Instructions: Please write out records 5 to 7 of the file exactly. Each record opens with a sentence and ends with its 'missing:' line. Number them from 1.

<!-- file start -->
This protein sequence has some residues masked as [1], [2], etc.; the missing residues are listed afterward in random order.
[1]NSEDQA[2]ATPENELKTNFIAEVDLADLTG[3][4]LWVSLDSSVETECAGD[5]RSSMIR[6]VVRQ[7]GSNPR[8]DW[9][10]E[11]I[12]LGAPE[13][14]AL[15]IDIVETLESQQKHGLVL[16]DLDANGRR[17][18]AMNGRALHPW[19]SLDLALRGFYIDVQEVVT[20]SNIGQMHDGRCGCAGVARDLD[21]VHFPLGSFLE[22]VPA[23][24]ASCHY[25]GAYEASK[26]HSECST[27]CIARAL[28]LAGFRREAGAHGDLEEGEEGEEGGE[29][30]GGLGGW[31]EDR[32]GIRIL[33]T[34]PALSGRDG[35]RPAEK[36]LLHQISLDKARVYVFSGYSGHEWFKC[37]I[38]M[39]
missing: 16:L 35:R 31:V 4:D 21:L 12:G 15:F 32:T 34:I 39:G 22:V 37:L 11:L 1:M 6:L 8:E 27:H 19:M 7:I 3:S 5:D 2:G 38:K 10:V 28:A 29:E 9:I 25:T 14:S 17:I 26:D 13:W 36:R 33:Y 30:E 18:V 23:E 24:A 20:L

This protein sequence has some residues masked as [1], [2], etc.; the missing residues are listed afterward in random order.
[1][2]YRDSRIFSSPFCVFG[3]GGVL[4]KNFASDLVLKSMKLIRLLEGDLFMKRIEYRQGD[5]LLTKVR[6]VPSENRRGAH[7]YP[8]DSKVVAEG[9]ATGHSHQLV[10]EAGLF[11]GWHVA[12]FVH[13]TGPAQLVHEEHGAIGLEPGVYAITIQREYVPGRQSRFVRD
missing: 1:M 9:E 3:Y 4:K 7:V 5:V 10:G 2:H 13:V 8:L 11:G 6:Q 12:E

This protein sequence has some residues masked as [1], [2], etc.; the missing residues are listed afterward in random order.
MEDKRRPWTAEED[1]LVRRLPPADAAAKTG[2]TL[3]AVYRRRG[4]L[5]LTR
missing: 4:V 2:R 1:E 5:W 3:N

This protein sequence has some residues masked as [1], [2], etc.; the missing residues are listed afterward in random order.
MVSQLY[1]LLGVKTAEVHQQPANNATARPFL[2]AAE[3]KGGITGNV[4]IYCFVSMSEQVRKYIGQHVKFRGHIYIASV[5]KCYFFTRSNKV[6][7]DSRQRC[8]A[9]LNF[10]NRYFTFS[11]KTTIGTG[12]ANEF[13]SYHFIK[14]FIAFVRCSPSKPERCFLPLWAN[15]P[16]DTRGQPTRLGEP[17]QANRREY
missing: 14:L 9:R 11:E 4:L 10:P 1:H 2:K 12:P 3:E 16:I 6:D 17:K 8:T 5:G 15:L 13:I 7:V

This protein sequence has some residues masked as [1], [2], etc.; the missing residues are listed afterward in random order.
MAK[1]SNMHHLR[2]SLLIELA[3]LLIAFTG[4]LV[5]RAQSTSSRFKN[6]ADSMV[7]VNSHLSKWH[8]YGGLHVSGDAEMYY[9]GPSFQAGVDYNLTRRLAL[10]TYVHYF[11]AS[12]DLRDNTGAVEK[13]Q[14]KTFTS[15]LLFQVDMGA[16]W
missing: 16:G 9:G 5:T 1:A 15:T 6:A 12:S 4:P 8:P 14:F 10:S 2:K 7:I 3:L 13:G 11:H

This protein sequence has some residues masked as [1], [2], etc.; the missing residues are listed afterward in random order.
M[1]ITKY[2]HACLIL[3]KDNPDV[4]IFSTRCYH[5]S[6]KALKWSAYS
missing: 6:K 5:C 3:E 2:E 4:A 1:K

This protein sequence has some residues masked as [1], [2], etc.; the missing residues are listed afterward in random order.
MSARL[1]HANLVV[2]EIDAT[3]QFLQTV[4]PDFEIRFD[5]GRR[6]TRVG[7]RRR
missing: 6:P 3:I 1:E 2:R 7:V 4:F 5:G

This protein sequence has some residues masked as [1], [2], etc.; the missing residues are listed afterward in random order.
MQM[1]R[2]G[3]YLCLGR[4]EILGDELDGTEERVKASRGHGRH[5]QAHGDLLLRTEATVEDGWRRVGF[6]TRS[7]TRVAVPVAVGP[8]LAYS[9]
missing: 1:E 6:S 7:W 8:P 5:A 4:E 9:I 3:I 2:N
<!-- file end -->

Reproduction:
This protein sequence has some residues masked as [1], [2], etc.; the missing residues are listed afterward in random order.
MAK[1]SNMHHLR[2]SLLIELA[3]LLIAFTG[4]LV[5]RAQSTSSRFKN[6]ADSMV[7]VNSHLSKWH[8]YGGLHVSGDAEMYY[9]GPSFQAGVDYNLTRRLAL[10]TYVHYF[11]AS[12]DLRDNTGAVEK[13]Q[14]KTFTS[15]LLFQVDMGA[16]W
missing: 16:G 9:G 5:T 1:A 15:T 6:A 12:S 4:P 8:P 14:F 10:S 2:K 7:I 3:L 13:G 11:H

This protein sequence has some residues masked as [1], [2], etc.; the missing residues are listed afterward in random order.
M[1]ITKY[2]HACLIL[3]KDNPDV[4]IFSTRCYH[5]S[6]KALKWSAYS
missing: 6:K 5:C 3:E 2:E 4:A 1:K

This protein sequence has some residues masked as [1], [2], etc.; the missing residues are listed afterward in random order.
MSARL[1]HANLVV[2]EIDAT[3]QFLQTV[4]PDFEIRFD[5]GRR[6]TRVG[7]RRR
missing: 6:P 3:I 1:E 2:R 7:V 4:F 5:G